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Crème de la crème

01 Jul 2010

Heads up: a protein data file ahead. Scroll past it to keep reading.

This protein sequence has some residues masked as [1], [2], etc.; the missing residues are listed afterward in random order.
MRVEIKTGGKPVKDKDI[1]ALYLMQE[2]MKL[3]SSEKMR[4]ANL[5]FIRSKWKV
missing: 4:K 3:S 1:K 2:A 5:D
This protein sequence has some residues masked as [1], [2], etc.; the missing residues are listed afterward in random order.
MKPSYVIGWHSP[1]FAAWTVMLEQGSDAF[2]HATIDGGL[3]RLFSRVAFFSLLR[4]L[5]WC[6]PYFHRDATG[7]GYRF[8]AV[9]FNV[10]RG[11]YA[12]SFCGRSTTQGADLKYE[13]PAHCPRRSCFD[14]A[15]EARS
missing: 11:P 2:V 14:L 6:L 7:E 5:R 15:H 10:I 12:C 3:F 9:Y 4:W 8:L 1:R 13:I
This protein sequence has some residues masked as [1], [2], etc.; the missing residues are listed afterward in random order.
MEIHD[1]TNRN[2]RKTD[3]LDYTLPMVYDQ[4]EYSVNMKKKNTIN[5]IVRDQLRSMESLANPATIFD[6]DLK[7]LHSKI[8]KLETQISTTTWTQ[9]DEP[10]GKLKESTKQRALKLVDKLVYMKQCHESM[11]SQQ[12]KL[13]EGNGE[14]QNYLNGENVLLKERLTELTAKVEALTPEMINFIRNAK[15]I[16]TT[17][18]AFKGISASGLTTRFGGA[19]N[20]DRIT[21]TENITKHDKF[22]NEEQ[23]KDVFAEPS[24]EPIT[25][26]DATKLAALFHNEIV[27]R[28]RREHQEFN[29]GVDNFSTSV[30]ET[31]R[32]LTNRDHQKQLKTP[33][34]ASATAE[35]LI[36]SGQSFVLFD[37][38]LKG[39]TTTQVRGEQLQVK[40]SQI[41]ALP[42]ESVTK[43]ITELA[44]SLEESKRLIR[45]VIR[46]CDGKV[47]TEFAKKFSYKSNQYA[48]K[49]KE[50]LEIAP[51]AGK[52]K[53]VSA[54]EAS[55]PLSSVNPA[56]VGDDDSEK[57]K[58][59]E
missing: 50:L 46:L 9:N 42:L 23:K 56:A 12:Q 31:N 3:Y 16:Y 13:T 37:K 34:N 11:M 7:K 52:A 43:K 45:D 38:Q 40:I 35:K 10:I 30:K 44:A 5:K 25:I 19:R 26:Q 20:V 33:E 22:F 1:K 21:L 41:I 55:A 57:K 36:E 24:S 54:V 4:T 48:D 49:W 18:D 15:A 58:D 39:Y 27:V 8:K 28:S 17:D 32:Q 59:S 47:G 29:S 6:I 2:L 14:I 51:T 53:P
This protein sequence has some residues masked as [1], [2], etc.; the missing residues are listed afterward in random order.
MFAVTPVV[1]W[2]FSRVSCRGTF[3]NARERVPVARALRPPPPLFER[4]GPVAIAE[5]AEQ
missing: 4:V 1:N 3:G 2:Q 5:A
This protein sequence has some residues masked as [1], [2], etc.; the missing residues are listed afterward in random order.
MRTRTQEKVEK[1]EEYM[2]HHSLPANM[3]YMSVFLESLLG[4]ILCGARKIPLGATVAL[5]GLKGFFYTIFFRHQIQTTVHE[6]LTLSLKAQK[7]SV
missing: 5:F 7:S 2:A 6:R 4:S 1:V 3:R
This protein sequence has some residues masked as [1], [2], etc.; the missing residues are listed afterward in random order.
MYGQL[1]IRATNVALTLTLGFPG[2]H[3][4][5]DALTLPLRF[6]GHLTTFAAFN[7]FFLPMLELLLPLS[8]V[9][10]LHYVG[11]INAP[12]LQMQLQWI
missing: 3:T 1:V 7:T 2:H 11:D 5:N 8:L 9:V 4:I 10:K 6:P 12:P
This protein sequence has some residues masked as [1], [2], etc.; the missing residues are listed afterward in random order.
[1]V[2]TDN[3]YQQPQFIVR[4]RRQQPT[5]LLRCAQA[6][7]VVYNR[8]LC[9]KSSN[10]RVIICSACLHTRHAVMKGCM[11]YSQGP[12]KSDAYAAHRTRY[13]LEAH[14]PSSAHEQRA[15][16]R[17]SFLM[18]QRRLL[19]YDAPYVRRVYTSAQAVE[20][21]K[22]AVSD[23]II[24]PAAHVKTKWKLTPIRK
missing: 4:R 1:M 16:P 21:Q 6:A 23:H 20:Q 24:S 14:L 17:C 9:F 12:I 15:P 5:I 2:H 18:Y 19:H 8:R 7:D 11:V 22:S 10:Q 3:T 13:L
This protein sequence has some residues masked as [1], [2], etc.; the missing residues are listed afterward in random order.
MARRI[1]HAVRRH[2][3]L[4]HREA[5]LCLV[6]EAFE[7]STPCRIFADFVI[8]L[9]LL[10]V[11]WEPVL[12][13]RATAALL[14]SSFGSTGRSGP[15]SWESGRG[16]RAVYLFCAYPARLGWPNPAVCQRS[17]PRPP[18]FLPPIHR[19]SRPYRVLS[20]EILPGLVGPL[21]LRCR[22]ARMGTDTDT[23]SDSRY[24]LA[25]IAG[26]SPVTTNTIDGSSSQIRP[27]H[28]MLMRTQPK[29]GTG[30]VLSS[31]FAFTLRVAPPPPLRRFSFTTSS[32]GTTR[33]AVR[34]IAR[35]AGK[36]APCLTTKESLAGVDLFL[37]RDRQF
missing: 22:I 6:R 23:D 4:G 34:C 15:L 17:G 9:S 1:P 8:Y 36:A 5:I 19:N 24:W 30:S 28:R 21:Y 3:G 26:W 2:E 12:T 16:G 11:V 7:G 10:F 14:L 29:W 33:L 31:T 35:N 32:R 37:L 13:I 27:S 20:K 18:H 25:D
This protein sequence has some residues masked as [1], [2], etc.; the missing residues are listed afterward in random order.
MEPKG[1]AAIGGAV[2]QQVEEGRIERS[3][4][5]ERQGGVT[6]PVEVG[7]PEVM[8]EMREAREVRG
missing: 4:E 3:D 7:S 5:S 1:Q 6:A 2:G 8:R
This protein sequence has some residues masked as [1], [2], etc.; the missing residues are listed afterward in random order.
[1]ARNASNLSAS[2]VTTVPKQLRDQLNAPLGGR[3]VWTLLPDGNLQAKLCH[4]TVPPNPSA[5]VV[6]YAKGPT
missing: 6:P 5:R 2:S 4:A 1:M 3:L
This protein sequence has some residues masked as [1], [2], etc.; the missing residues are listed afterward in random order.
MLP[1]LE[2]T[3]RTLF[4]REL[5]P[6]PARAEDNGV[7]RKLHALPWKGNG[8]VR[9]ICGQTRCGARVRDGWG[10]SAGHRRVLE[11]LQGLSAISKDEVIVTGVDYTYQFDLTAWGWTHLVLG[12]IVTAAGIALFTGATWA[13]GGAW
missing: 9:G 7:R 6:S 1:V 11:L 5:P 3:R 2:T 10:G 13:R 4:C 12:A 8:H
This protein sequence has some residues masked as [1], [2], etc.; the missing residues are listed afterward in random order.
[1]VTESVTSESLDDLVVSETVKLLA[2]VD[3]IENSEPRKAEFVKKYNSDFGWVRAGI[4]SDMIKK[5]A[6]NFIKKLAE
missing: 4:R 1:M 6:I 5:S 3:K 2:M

What are the biggest challenges for CIOs? Ensuring the IT strategy is aligned to the business strategy. We need to be absolutely au fait with the business plans. A big part of the job is to be out there engaging with the business managers and users, as well as getting our own team to focus on business outcomes, rather than technology. The talent and engagement agenda is also a major focus, developing future leaders and providing the opportunities and challenges for all the team to grow and contribute to Fonterra’s success. What are the traits needed to be a CIO? First and foremost you need to think of IT as part of business and think in business terms. You need to be able to build strong relationships and be a team player. There’s no shortage of options and opinions in ICT, so you need to be able to identify good advice and take it, as opposed to the myriad of other advice that’s out there. Finally, you have to be pretty resilient – there are many challenges that you have take on the chin, and move on. What is the most difficult aspect of ICT for your company and why? The most difficult aspect is delivering an end-user experience that is consistent throughout the world. The person working in Mexico doesn’t necessarily experience the same system and service performance as their counterpart in Auckland. We’re busy modernising our IT landscape, getting everything up to being integrated, so we can deliver better end-to-end information flow by putting the right information into the hands of decision makers and improving our customer service. What projects are you working on right now that excite you the most and why? We’re modernising our applications by putting the SAP suite through our brands, trade and operations businesses and this excites me because it has a truly transformational impact. To support our SAP platform and projects we are building an SAP Centre of Excellence that will radically change the way teams work together across Fonterra and derive maximum value from our investment in SAP. The infrastructure has been largely implemented; those with a technical bent may be interested to know that we’ve recently moved our SAP environment to running on a virtualised Windows platform, which is a big change for us and not for the faint hearted!How mobile is your workforce and is this a growing issue for you? A lot of our 16,000-strong workforce is very mobile; in particular our corporate managers, sales and marketing teams and many of our technical people are often on the move. To meet their needs we’ve adopted a common operating environment, so that our people can call into an office anywhere into the world and connect to the network. In the future, greater use of unified communications and smart mobile devices will complement the strength of our core systems. In general, what do you think is the most pressing ICT issue at present? The most pressing challenge is the breadth and depth of talent available to the industry as the ‘big freeze’ of the past few years melts and people are on the move again, just as more big projects are coming on stream. We are working hard to ensure we have a compelling proposition for the team which demonstrates why Fonterra is the place they can grow and be challenged, and why talented people should be looking to join us. What role do you think the government should play in ICT? The New Zealand Government can play an important role by encouraging companies to invest in our country and develop R&D labs here. New Zealand is a great place to try things out and if we can make the country a centre of expertise, we can be a magnet for innovative people, just as Weta has already proved to be. What is the most exciting thing happening in ICT now? I’m finding that more and more IT companies are focusing on their customers’ true business agenda and helping them achieve business value, as opposed to just selling them products. That’s a big change for the better. What will be the next big thing in six months’ time? At this particular time we are seeing a barrage of new mobile devices and applications that change the way we work, and Apple seems to be leading the charge. If you could have one ICT item to make your business run smoothly, what would it be? A machine where you plug in a business strategy and it spits out an IT strategy! Did you always want to work in IT? It’s a more a case that I ended up in IT; however, once I made it there, I made a conscious decision to stay. In my early days with BNZ, the company had a policy of moving their staff through every part of the business and that’s how I found my way into IT. If you didn’t work in IT, what would you be doing? A racing car driver; I currently race in the Bridgestone Porsche series and absolutely love it!

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